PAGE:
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The Doubt of Future Foes
Posted by: Keeper of Light (---.texoma.net)
Date: June 19, 2003 03:45PM

Does anyone else like this poem? It was written by Queen Elizabeth I! I find it interesting. I like her style. It is refreshing.


"Loving people is like farting in the wind; You don't actually accomplish anything, but you feel better."

~The Great and Powerful Angelia~


Re: The Doubt of Future Foes
Posted by: Hugh Clary (---.phoenix-04rh15rt-az.dial-access.att.net)
Date: June 19, 2003 05:28PM

The doubt of future foes exiles my present joy,
And wit me warns to shun such snares as threaten mine annoy;
For falsehood now doth flow, and subjects' faith doth ebb,
Which should not be if reason ruled or wisdom weaved the web.
But clouds of joys untried do cloak aspiring minds,
Which turn to rain of late repent by changèd course of winds.
The top of hope supposed the root upreared shall be,
And fruitless all their grafted guile, as shortly ye shall see.
The dazzled eyes with pride, which great ambition blinds,
Shall be unsealed by worthy wights whose foresight falsehood finds.
The daughter of debate that discord aye doth sow
Shall reap no gain where former rule still peace hath taught to know.
No foreign banished wight shall anchor in this port;
Our realm brooks not seditious sects, let them elsewhere resort.
My rusty sword through rest shall first his edge employ
To poll their tops that seek such change or gape for future joy.


Re: The Doubt of Future Foes
Posted by: Keeper of Light (---.texoma.net)
Date: June 27, 2003 03:09PM

Hugh, I know the poem. I was wondering if you liked it or not.


"Loving people is like farting in the wind; You don't actually accomplish anything, but you feel better."

~The Great and Powerful Angelia~


Re: The Doubt of Future Foes
Posted by: Hugh Clary (---.denver-01rh15rt.co.dial-access.att.net)
Date: June 28, 2003 02:53PM


No, sorry, not my cup of tea. I only posted it as a courtesy.


Re: The Doubt of Future Foes
Posted by: Keeper of Light (---.texoma.net)
Date: June 30, 2003 12:27PM

Ah, Ha! Well, thanks anyway for the courtesy.


"Loving people is like farting in the wind; You don't actually accomplish anything, but you feel better."

~The Great and Powerful Angelia~


Re: The Doubt of Future Foes
Posted by: Pam Adams (---.bus.csupomona.edu)
Date: July 01, 2003 02:23PM

I'm with Hugh- she's got the meter down, but has had to make incredible grammatical stretches to get there. Example- "And wit me warns to shun such snares as threaten mine annoy;" It took me about 4 readings to get that line figured out.

Of course, she had disadvantages in learning to write poetry- who was going to correct her? "Yes, your Majesty, it's wonderful! What, a knighthood? Thanks so much!" "Uh, your Majesty, I see some problems with the scansion here. What? You're sending me to the Tower?"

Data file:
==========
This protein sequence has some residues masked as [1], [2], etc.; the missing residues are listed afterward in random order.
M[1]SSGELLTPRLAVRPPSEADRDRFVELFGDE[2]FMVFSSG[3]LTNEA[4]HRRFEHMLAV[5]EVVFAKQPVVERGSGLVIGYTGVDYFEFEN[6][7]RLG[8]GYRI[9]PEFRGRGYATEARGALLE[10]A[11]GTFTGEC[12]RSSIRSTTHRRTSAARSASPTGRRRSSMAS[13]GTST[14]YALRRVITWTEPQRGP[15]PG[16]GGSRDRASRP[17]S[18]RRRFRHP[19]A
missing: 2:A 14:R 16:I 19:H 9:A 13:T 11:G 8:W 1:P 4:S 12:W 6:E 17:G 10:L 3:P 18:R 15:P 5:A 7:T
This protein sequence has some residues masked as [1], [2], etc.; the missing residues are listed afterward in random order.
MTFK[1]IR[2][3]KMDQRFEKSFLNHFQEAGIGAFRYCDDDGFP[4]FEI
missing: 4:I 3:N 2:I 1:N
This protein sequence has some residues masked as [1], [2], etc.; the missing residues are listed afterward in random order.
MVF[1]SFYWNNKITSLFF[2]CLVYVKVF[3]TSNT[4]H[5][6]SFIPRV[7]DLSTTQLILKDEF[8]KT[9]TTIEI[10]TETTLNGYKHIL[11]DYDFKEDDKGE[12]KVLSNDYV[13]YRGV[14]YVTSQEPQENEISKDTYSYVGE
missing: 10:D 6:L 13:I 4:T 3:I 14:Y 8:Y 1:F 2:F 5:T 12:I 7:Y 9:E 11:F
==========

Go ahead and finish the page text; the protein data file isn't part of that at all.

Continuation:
pam


Re: The Doubt of Future Foes
Posted by: Hugh Clary (---.MCLNVA23.covad.net)
Date: July 02, 2003 12:55PM


Right, a sure way to hear 'Off with 'is 'ead!'

And you are right about the composition problems. She adds 'doth' to get
the right meter too many times. Exiles is accented on the first syllable,
not the second. And many reversals of normal word order to secure
the rhymes, such as upreared shall be and ambition blinds.


Re: The Doubt of Future Foes
Posted by: Keeper of Light (---.texoma.net)
Date: July 02, 2003 03:39PM

Oh, but it was written so very long ago. Surely you could not expect the grammar to be the same. I know, I know.


"Loving people is like farting in the wind; You don't actually accomplish anything, but you feel better."

~The Great and Powerful Angelia~


Re: The Doubt of Future Foes
Posted by: Hugh Clary (---.MCLNVA23.covad.net)
Date: July 02, 2003 04:28PM


Try Hank Huit a century earlier also:

[www.emule.com]


Re: The Doubt of Future Foes
Posted by: Pam Adams (---.bus.csupomona.edu)
Date: July 02, 2003 07:39PM

I don't. I expect her to use reasonable sentence structure for the era. Compare her grammar to the works of Shakespeare, Wyatt, or any of the other 'sonneteers.'

pam


Re: The Doubt of Future Foes
Posted by: Pam Adams (---.bus.csupomona.edu)
Date: July 02, 2003 07:40PM

Clearly, the talent was inherited.

pam


Re: The Doubt of Future Foes
Posted by: gorddev (---.sympatico.ca)
Date: July 03, 2003 01:58AM

There is a decent attempt at metaphor in most of the couplets. She sounds like a tough old gal in the last...making sure to "pole" the electorate to stay on top.


Re: The Doubt of Future Foes
Posted by: dennis (---.gardena-01rh15rt.ca.dial-access.att.net)
Date: July 22, 2003 11:04PM

I like it. The worthy wights are probably her Norman Cousins.
The foreign, banished wights are probably the Catholic minions
of Elizabeth's half sister, Mary.

The war between them did indeed eat up her present joy and leave her gaping for joy in the future-in the person of Phillip II (Catholic Hapsburg).

She never did have a really good personal life.

I like the way she uses caesura to impart meaning.
Thanks and thanks to H. Clary for the actual poem. dlc


Re: The Doubt of Future Foes
Posted by: dennis (---.gardena-05rh16rt.ca.dial-access.att.net)
Date: July 23, 2003 01:49PM

I feel some of the difficulty is the language.
She also uses caesura to point up meaning-which is sometimes
difficult as she doesn't provide commas-since the meaning makes
the pause. Personally I had to look up wight and gape-to get
through it. dlc




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